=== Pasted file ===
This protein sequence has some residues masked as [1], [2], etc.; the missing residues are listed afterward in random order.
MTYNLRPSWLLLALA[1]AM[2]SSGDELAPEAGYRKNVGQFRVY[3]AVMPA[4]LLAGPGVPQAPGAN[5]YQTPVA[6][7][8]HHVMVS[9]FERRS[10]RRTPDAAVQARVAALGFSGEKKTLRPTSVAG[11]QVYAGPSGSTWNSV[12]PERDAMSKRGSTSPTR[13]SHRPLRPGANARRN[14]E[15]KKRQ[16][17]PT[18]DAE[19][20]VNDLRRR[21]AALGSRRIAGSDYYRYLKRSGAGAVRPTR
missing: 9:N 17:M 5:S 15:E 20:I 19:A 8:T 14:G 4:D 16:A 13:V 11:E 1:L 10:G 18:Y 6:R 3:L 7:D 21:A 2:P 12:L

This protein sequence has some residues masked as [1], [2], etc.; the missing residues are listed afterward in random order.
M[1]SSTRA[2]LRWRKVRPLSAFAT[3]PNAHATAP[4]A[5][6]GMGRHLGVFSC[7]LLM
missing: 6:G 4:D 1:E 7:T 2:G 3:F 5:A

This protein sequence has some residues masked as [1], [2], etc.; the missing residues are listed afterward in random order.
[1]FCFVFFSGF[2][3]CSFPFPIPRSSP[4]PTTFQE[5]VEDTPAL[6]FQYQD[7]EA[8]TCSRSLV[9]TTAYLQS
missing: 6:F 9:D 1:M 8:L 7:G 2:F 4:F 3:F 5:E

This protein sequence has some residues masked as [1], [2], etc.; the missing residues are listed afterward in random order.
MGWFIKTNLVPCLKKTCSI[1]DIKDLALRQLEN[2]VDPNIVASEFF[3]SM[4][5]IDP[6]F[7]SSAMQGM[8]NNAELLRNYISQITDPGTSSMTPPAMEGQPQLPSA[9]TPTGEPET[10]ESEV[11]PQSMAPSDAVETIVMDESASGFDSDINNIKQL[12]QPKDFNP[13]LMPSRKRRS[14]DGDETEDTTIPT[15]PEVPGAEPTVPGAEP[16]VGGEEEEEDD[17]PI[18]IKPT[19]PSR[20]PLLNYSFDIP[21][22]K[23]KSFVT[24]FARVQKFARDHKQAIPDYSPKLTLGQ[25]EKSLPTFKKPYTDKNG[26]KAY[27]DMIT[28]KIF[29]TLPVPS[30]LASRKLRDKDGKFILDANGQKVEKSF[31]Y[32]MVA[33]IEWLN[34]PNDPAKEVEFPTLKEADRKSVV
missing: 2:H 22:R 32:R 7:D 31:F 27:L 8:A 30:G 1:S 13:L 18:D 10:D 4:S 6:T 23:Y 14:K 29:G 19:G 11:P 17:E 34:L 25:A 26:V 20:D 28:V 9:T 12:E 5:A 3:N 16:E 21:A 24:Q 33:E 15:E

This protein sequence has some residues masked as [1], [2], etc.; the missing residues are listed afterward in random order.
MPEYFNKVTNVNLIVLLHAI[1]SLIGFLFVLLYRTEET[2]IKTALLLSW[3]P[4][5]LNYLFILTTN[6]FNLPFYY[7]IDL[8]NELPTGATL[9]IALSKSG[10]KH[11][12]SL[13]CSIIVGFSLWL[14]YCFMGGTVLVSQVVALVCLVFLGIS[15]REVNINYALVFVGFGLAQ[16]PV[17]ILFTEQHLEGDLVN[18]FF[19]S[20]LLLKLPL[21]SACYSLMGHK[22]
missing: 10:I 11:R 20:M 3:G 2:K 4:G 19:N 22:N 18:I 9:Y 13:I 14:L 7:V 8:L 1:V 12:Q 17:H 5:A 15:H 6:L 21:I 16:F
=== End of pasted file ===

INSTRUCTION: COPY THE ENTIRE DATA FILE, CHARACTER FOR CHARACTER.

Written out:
This protein sequence has some residues masked as [1], [2], etc.; the missing residues are listed afterward in random order.
MTYNLRPSWLLLALA[1]AM[2]SSGDELAPEAGYRKNVGQFRVY[3]AVMPA[4]LLAGPGVPQAPGAN[5]YQTPVA[6][7][8]HHVMVS[9]FERRS[10]RRTPDAAVQARVAALGFSGEKKTLRPTSVAG[11]QVYAGPSGSTWNSV[12]PERDAMSKRGSTSPTR[13]SHRPLRPGANARRN[14]E[15]KKRQ[16][17]PT[18]DAE[19][20]VNDLRRR[21]AALGSRRIAGSDYYRYLKRSGAGAVRPTR
missing: 9:N 17:M 5:S 15:E 20:I 19:A 8:T 14:G 4:D 16:A 13:V 11:E 1:L 10:G 18:Y 6:R 3:L 7:D 21:A 2:P 12:L

This protein sequence has some residues masked as [1], [2], etc.; the missing residues are listed afterward in random order.
M[1]SSTRA[2]LRWRKVRPLSAFAT[3]PNAHATAP[4]A[5][6]GMGRHLGVFSC[7]LLM
missing: 6:G 4:D 1:E 7:T 2:G 3:F 5:A

This protein sequence has some residues masked as [1], [2], etc.; the missing residues are listed afterward in random order.
[1]FCFVFFSGF[2][3]CSFPFPIPRSSP[4]PTTFQE[5]VEDTPAL[6]FQYQD[7]EA[8]TCSRSLV[9]TTAYLQS
missing: 6:F 9:D 1:M 8:L 7:G 2:F 4:F 3:F 5:E

This protein sequence has some residues masked as [1], [2], etc.; the missing residues are listed afterward in random order.
MGWFIKTNLVPCLKKTCSI[1]DIKDLALRQLEN[2]VDPNIVASEFF[3]SM[4][5]IDP[6]F[7]SSAMQGM[8]NNAELLRNYISQITDPGTSSMTPPAMEGQPQLPSA[9]TPTGEPET[10]ESEV[11]PQSMAPSDAVETIVMDESASGFDSDINNIKQL[12]QPKDFNP[13]LMPSRKRRS[14]DGDETEDTTIPT[15]PEVPGAEPTVPGAEP[16]VGGEEEEEDD[17]PI[18]IKPT[19]PSR[20]PLLNYSFDIP[21][22]K[23]KSFVT[24]FARVQKFARDHKQAIPDYSPKLTLGQ[25]EKSLPTFKKPYTDKNG[26]KAY[27]DMIT[28]KIF[29]TLPVPS[30]LASRKLRDKDGKFILDANGQKVEKSF[31]Y[32]MVA[33]IEWLN[34]PNDPAKEVEFPTLKEADRKSVV
missing: 2:H 22:R 32:R 7:D 31:F 27:L 8:A 30:G 1:S 13:L 18:D 10:D 4:S 6:T 23:Y 14:K 29:G 19:G 11:P 17:E 34:L 25:A 26:V 20:D 28:V 9:T 12:E 5:A 3:N 16:E 21:A 24:Q 33:E 15:E

This protein sequence has some residues masked as [1], [2], etc.; the missing residues are listed afterward in random order.
MPEYFNKVTNVNLIVLLHAI[1]SLIGFLFVLLYRTEET[2]IKTALLLSW[3]P[4][5]LNYLFILTTN[6]FNLPFYY[7]IDL[8]NELPTGATL[9]IALSKSG[10]KH[11][12]SL[13]CSIIVGFSLWL[14]YCFMGGTVLVSQVVALVCLVFLGIS[15]REVNINYALVFVGFGLAQ[16]PV[17]ILFTEQHLEGDLVN[18]FF[19]S[20]LLLKLPL[21]SACYSLMGHK[22]
missing: 10:I 11:R 20:M 3:G 2:K 4:G 19:N 22:N 18:I 9:Y 13:I 14:L 7:V 8:L 1:V 12:Q 17:H 5:A 15:H 6:L 21:I 16:F